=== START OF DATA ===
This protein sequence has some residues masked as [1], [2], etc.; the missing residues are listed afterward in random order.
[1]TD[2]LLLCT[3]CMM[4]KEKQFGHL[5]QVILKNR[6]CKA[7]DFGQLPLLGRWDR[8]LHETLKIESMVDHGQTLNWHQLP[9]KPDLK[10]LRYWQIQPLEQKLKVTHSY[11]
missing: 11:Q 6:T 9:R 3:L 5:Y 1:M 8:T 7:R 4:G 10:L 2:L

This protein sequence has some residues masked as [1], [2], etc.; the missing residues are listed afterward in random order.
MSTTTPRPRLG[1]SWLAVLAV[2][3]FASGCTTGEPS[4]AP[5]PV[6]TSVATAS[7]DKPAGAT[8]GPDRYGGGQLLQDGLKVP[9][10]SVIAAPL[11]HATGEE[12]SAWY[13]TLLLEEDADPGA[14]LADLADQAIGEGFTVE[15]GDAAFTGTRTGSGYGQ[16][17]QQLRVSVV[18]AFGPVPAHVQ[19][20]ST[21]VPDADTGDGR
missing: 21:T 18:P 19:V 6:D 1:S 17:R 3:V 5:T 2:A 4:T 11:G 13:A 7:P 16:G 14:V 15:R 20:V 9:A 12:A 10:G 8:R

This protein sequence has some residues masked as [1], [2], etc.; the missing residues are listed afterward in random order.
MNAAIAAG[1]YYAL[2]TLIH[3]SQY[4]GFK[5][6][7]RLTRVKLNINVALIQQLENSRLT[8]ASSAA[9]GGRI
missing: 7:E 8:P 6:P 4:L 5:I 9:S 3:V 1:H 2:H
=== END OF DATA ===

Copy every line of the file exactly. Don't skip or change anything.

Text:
This protein sequence has some residues masked as [1], [2], etc.; the missing residues are listed afterward in random order.
[1]TD[2]LLLCT[3]CMM[4]KEKQFGHL[5]QVILKNR[6]CKA[7]DFGQLPLLGRWDR[8]LHETLKIESMVDHGQTLNWHQLP[9]KPDLK[10]LRYWQIQPLEQKLKVTHSY[11]
missing: 11:Q 6:T 9:R 3:L 5:Y 1:M 8:T 7:R 4:G 10:L 2:L

This protein sequence has some residues masked as [1], [2], etc.; the missing residues are listed afterward in random order.
MSTTTPRPRLG[1]SWLAVLAV[2][3]FASGCTTGEPS[4]AP[5]PV[6]TSVATAS[7]DKPAGAT[8]GPDRYGGGQLLQDGLKVP[9][10]SVIAAPL[11]HATGEE[12]SAWY[13]TLLLEEDADPGA[14]LADLADQAIGEGFTVE[15]GDAAFTGTRTGSGYGQ[16][17]QQLRVSVV[18]AFGPVPAHVQ[19][20]ST[21]VPDADTGDGR
missing: 21:T 18:P 19:V 6:D 1:S 17:R 3:V 5:T 2:A 4:T 11:G 13:A 7:P 16:G 14:V 15:R 20:V 9:A 12:A 10:G 8:R

This protein sequence has some residues masked as [1], [2], etc.; the missing residues are listed afterward in random order.
MNAAIAAG[1]YYAL[2]TLIH[3]SQY[4]GFK[5][6][7]RLTRVKLNINVALIQQLENSRLT[8]ASSAA[9]GGRI
missing: 7:E 8:P 6:P 4:L 5:I 9:S 3:V 1:H 2:H